POINTING TO THE MOON

POINTING TO THE MOON, a Bio-Novel, by Rochelle Lynn Holt – ( iUniverse Jan. 2010)
Reviewed by Lenore A. Senior

Pointing to the Moon is an almost 600 page “biographical epistolary novel” by the author, Rochelle Lynn Holt about her late best friend, poet Virginia Love Long. In my view, this book is a love story between two “twin” “sisters” who mirror back and forth their thoughts and deepest feelings on everything from life, friendship, family, nature, animals, poetry, writing, and love, both spiritual and carnal. I’ve not seen anything quite like this book before, or since, and am not likely to. We, as readers, are seldom so privileged as to be let into the lives and loves of two incredible women so fully and so deeply.

Ms. Holt is no stranger to writing dialogs as can be witnessed in one of her earlier books, Shared Journey: A Journal of Two Sister Souls, a beautiful non-fiction narrative between two evolved and poetic souls. This book is a departure, however, as it weaves back and forth between fiction and non-fiction, thus inviting the reader to figure out what is fact and what is fiction, not that it matters. Again, poetry, art, imagination, creativity, and all things of the soul are part of this amazing book, a journey of the heart. It moves, it grows, it speaks, and it is silent where it needs to be. It goes to the depths of the highest in the human spirit.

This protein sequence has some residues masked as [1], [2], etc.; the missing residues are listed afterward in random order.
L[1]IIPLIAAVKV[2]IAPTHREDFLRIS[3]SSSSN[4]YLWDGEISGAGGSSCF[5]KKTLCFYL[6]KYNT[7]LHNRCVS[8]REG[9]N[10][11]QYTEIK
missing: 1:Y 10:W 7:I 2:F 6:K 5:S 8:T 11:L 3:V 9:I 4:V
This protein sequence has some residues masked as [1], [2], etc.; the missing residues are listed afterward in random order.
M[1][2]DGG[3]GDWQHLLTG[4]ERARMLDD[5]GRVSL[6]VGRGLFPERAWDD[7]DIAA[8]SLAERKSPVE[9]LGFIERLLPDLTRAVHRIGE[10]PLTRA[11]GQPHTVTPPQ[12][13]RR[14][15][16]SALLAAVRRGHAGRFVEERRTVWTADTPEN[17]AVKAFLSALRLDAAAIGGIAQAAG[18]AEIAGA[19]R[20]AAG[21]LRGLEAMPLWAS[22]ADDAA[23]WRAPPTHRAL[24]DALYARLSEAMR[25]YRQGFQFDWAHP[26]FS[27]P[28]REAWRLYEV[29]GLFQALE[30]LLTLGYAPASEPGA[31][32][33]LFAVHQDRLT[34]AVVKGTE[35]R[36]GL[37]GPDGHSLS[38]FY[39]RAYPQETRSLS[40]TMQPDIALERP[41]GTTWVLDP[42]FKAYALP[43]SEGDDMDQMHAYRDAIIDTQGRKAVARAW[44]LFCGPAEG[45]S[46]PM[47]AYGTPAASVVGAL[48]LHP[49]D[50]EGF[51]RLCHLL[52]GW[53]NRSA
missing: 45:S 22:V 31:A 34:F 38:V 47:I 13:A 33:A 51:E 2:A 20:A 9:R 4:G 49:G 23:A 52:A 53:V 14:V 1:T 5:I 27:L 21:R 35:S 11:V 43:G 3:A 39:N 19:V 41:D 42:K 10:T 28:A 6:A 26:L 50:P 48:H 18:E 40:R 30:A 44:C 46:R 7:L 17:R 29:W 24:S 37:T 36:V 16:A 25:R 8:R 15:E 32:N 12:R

The book begins, “On the first day of southern spring, my twin overdosed on an assortment of medications she’d been prescribed for various ailments, including an arrhythmic heartbeat…. Her small body was discovered…by a neighbor who daily looked in on Genia, my twin, a poet, whose work fluctuated between themes of suicide and enchantment with the healing properties of nature.” Genia was bi-polar as is the author and “there were times I felt as though I sometimes ‘walked on the moon.’ That was Sylvia’s term for being in the manic stage.”

And yet, as one of Genia’s poems says:
If you climb,
you’re bound to fall. You only get one chance
to learn. You can’t take time to be scared:
save your scares for later. Go limp, to keep
your bones limber. If you have to, turn,
twist until you’re falling face down.
You got to see, to be able to pick the place
where you want to land. Hit on all fours,
like a cat you shake out of the damson tree.
You don’t fall, really, you drop yourself, slow,
And land rolling, once you feel dirt under your feet….

The survivor has written a truly remarkable memorial to a woman very like herself, and yet, different in so many ways. It doesn’t matter. The presence of love flows through every line. And in the end, the above poem exemplifies the way I’d like to think of these two women, one well before the other, not falling, but “dropping herself slow” and saving her “scares for later.”

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